The Kansas City Royals, a preseason sexy pick for most improved team, stumbled quite badly out of the gate this year. A 3-2 record to start devolved into a 3-14 disaster thanks in large part to an 0-10 homestand.
They’ve recovered a bit (22-29 as of Saturday evening), but they still possess an unusual home/road record split. While historically most teams play better at home (home teams have won roughly 54% of the time since 1901), the Royals have won just six of their first 24 (.250) at home, while going 16-11 (.593) on the road, a difference of .343.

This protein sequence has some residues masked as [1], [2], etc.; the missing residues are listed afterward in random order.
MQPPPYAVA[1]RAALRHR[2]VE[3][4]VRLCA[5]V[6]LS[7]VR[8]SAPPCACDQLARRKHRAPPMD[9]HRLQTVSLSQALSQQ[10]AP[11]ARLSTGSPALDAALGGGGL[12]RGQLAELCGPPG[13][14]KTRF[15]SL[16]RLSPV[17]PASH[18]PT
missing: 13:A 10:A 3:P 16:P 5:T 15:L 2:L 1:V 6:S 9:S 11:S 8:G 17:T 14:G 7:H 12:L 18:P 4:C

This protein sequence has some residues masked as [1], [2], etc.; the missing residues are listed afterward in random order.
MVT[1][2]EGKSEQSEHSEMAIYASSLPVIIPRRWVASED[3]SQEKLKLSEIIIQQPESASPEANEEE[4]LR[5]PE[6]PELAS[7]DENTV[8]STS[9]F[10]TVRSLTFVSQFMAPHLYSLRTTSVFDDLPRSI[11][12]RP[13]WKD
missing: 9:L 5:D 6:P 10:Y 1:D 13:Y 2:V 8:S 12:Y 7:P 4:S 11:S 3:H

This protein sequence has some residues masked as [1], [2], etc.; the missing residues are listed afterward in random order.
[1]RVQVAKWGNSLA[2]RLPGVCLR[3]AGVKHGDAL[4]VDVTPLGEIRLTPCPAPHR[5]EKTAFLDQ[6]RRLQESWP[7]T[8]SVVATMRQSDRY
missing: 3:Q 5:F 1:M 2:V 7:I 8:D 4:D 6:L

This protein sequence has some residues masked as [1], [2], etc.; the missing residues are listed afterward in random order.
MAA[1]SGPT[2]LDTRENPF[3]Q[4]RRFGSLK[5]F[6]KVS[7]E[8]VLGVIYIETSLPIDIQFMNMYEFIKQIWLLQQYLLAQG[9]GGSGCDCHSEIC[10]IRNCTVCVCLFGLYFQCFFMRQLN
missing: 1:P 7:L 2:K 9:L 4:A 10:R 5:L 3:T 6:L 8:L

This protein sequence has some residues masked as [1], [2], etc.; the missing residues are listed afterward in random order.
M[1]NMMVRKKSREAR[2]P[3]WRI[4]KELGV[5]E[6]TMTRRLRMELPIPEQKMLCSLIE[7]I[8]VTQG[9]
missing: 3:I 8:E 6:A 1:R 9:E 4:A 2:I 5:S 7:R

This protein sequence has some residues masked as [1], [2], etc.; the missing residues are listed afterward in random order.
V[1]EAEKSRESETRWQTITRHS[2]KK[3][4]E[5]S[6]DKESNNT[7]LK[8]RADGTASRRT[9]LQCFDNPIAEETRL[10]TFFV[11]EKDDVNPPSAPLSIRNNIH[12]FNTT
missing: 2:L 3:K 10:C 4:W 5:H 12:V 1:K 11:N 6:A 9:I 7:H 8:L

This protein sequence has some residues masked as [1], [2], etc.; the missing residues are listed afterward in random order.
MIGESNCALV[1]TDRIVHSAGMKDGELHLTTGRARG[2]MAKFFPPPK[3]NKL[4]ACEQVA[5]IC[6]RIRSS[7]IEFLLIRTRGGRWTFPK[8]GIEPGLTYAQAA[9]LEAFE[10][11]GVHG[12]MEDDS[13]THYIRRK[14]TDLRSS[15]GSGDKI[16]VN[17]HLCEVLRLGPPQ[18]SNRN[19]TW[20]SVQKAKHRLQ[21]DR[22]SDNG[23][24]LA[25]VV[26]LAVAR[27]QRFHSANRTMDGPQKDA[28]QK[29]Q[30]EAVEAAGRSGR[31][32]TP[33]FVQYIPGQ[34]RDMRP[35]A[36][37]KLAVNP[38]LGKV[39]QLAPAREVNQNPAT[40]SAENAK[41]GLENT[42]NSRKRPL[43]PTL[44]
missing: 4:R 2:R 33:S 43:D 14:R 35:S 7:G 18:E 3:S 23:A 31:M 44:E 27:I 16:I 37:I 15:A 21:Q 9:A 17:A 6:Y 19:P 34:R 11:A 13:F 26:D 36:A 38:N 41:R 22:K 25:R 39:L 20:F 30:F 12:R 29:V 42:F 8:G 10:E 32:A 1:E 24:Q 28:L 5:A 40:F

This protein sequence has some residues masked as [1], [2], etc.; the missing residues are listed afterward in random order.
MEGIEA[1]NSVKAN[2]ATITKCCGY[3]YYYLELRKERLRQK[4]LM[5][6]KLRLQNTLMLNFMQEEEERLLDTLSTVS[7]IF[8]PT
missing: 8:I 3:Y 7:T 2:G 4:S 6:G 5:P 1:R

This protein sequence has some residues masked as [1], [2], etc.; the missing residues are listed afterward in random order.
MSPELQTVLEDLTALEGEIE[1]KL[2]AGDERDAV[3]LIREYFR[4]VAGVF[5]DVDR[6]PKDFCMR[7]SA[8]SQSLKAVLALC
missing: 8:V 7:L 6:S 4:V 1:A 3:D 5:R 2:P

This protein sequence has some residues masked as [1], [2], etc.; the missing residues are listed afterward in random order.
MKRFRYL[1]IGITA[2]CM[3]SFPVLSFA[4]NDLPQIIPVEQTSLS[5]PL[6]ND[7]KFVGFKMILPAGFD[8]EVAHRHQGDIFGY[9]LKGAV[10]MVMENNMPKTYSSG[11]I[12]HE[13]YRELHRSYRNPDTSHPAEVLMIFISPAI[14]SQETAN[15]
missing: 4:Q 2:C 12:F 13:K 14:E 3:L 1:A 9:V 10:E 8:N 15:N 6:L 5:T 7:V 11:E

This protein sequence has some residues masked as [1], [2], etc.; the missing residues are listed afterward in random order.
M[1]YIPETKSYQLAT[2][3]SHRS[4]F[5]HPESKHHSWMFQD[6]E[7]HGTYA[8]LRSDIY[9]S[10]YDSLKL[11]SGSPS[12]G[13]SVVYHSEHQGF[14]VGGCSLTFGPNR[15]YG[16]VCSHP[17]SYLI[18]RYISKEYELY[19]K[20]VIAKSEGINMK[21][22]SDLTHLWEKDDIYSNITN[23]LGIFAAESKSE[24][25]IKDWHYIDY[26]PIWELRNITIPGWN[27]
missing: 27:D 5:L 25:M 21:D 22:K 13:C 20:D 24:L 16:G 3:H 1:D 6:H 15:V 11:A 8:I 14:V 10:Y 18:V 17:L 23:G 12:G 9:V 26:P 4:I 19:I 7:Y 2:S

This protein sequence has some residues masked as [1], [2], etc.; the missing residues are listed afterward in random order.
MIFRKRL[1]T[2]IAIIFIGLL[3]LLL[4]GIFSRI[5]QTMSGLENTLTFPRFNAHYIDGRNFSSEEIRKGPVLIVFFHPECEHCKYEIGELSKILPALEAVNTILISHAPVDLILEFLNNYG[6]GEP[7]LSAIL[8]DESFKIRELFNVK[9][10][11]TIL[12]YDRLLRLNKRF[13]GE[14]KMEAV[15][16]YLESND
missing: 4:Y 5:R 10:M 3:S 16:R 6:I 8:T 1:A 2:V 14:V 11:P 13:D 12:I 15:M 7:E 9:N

That got the VORG wondering whether other teams have had such a decided “reverse split” in home/road winning percentages. Let’s first look at the worst home winning percentages since 1901, all of whom couldn’t win 30% of their games in their home park:
The 2012 Royals find themselves in some pretty rare company with 30% of their home schedule complete. They’re in the mix with the 120-loss debut season of the 1962 Mets, the 119-loss Tigers and the inaugural season of the Montreal Expos. As a side note, none of the “sub-.300 at home” teams finished better than .416 on the road during that same season.
Here are the biggest differences amongst those teams that finished below .500 at home AND above .500 on the road in the same year:
The 1994 (and 1981) seasons were shortened by strikes, so it looks like another Royals team, from 1998, may have laid the ultimate groundwork for this home/road anomaly.